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Make Tech Support Easier for Developers With These 3 Tips

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Make Tech Support Easier for Developers With These 3 Tips

The support ticket system can give support-engineers a headache, as they get flooded with requests that don't always make sense. Learn how to streamline this process.

· Agile Zone
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Providing excellent customer support is an important cog in the software industry. So why do teams make it so hard for developers and tech support to respond in a timely and helpful way? Support tickets don’t get resolved and customers are left hanging.

It’s time to make tech support easier for developers.

Response times and overall customer satisfaction are easy to improve. Take a look at your tech support process every few months – in particular how you triage, test, and automate your support. A smoother process helps to open the flow of communication between developers and customers, leaving both parties happy and stress-free.

We’ve put together a few tips on improving how you can triage support, test, and automate minor tasks.

1. Improving Your Triage Process

Adding a filter to your support queries can prevent a deluge of small support queries stressing out your team. As you know, most support tickets are not for errors and technical issues, they are usually billing or admin related.

Triage issues and assign them out to developers only when needed. This way, the appropriate issue will get assigned to the correct person. A smaller bug can be assigned out to a junior developer, and the more experienced team members get to work on important projects and major bug fixes. Junior developers will get the appropriate challenges they need to up-skill, without spending too much time in the weeds.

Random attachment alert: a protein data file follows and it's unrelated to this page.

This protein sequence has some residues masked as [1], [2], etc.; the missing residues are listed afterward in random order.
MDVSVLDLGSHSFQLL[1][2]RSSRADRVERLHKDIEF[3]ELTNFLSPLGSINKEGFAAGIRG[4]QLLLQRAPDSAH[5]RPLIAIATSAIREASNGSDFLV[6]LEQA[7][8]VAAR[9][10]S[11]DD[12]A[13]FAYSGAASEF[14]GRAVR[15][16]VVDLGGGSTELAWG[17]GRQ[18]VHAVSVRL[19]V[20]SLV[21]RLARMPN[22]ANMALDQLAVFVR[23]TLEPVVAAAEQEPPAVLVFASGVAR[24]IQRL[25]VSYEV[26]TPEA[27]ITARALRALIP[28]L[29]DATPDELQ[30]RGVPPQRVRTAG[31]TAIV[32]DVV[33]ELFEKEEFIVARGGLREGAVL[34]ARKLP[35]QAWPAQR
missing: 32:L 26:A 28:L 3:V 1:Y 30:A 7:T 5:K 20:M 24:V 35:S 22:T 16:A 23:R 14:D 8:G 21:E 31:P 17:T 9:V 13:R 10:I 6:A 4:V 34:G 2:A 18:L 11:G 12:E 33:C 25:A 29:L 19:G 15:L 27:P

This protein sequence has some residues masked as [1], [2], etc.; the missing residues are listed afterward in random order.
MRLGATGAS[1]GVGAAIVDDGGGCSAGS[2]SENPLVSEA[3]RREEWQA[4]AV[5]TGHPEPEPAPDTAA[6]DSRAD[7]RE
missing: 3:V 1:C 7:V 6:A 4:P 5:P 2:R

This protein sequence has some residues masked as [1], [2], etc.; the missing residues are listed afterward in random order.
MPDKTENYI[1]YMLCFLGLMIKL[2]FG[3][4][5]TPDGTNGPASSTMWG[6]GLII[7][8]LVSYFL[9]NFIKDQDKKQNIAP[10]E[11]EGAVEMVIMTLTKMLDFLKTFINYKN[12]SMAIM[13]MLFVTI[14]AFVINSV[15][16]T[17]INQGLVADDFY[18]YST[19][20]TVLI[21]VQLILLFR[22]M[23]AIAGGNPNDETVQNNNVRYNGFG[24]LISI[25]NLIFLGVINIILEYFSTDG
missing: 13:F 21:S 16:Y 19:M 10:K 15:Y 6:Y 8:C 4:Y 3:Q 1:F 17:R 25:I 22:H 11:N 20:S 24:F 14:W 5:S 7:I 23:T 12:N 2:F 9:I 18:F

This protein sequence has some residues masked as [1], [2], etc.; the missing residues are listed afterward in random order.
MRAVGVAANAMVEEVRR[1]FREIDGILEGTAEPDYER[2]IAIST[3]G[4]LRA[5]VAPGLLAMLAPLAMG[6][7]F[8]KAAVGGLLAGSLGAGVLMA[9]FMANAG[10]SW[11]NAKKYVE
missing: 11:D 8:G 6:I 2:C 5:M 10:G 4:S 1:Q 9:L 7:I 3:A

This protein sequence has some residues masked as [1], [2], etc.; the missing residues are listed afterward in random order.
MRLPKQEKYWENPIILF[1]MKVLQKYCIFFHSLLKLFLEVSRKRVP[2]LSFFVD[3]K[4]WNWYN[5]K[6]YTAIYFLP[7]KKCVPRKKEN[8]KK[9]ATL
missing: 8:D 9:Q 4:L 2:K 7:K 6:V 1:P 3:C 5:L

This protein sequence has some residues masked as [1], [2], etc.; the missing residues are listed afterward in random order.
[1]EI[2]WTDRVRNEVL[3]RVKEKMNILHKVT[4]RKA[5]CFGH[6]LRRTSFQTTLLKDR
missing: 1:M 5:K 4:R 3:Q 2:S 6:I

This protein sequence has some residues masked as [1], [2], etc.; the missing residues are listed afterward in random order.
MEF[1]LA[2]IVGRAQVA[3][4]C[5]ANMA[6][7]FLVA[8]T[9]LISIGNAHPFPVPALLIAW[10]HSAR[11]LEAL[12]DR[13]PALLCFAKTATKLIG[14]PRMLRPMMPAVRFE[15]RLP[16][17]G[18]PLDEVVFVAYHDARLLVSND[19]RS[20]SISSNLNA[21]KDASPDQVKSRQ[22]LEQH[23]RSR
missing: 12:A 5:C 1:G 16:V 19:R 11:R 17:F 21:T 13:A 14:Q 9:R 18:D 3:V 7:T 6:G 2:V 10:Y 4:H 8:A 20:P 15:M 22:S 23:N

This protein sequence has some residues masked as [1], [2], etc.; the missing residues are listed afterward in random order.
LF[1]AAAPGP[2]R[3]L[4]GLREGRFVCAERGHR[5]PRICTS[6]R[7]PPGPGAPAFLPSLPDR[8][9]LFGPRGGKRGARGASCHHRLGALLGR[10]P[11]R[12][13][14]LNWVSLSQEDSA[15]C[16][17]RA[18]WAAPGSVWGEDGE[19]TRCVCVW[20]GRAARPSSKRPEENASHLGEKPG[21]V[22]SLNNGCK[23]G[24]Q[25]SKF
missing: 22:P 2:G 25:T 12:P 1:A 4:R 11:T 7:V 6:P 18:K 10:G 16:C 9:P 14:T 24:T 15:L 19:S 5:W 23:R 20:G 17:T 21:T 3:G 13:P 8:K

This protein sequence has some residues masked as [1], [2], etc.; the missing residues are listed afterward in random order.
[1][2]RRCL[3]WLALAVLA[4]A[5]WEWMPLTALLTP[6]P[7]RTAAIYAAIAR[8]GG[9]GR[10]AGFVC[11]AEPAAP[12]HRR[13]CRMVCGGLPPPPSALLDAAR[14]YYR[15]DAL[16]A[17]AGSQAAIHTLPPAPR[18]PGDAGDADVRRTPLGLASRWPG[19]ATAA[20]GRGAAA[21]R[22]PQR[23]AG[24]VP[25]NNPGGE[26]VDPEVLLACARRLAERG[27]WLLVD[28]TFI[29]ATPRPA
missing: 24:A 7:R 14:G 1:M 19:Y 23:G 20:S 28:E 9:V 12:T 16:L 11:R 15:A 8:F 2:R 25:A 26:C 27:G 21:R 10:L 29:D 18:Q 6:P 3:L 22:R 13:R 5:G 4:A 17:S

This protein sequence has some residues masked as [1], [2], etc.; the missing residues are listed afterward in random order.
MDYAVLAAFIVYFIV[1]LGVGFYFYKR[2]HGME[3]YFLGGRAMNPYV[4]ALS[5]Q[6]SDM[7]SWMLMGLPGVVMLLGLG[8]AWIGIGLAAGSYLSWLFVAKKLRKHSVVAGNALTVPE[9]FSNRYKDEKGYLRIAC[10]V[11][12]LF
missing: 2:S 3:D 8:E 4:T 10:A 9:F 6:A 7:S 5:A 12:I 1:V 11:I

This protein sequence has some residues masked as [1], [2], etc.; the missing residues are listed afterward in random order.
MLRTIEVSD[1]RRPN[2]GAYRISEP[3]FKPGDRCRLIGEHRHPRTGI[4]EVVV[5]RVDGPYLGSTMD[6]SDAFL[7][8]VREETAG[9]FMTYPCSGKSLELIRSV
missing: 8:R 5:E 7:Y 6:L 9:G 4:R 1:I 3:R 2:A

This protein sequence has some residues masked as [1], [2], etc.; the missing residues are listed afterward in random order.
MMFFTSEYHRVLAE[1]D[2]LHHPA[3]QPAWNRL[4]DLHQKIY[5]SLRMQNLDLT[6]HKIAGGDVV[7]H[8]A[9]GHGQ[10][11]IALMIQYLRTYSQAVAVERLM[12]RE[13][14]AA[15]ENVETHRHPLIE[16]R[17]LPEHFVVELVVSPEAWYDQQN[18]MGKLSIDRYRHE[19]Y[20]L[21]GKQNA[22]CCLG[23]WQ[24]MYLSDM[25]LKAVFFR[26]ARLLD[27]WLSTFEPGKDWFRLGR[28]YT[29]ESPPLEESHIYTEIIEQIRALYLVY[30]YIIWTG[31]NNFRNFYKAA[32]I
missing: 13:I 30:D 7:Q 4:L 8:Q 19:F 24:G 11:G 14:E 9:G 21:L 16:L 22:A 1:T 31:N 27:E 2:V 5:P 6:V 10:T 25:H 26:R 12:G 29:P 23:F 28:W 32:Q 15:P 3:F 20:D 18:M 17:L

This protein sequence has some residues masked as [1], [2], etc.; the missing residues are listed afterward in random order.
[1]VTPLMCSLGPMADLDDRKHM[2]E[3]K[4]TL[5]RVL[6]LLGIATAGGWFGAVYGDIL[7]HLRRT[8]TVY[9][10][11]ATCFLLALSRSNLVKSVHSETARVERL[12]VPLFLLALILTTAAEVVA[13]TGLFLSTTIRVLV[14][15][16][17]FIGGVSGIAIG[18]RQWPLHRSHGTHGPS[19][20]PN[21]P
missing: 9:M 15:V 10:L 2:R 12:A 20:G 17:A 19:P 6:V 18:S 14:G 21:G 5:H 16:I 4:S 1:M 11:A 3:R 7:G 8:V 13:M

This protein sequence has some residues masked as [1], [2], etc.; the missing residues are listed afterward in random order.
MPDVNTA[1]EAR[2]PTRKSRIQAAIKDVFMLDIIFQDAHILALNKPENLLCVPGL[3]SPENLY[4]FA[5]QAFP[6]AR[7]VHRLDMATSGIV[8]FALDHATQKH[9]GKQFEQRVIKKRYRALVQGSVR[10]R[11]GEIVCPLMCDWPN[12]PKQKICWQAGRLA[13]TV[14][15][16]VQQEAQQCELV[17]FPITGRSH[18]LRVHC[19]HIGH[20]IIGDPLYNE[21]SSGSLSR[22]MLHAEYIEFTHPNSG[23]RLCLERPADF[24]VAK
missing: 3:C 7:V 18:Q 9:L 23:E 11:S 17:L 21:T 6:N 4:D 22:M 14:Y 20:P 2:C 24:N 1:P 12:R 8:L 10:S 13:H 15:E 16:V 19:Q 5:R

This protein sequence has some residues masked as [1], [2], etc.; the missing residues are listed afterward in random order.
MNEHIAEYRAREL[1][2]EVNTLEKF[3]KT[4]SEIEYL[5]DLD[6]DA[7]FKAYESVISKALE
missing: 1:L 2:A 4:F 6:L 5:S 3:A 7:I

The customer is happy receiving excellent support, and the developer is happy feeling sufficiently challenged.

The level of support offered at each of your pricing tiers will, of course, depend on your internal process. You may have customers that get more priority over others, which may be indicated by your pricing tiers. Does the small team that pays $50 a month get the same support level as your custom enterprise plans? Well, there is no answer here – after all, first impressions count, and they may have uncovered a bug that is affecting thousands of other customers. These are all points to consider when triaging issues.

One tip is to use a decision matrix like the one below:

tech support

We feel the best way to triage support tickets arising from software errors is by how bad the problem is. We use Raygun to help do the heavy lifting here and automatically identify how many users are affected by a problem. If there is 1 error affecting 100 people, vs. 1 error affecting a thousand people, we will prioritize the fix to the highest number of people affected. Generally speaking though, we usually know about an issue before any support tickets arise, or if nobody reports it.

2. Test in the Appropriate Environments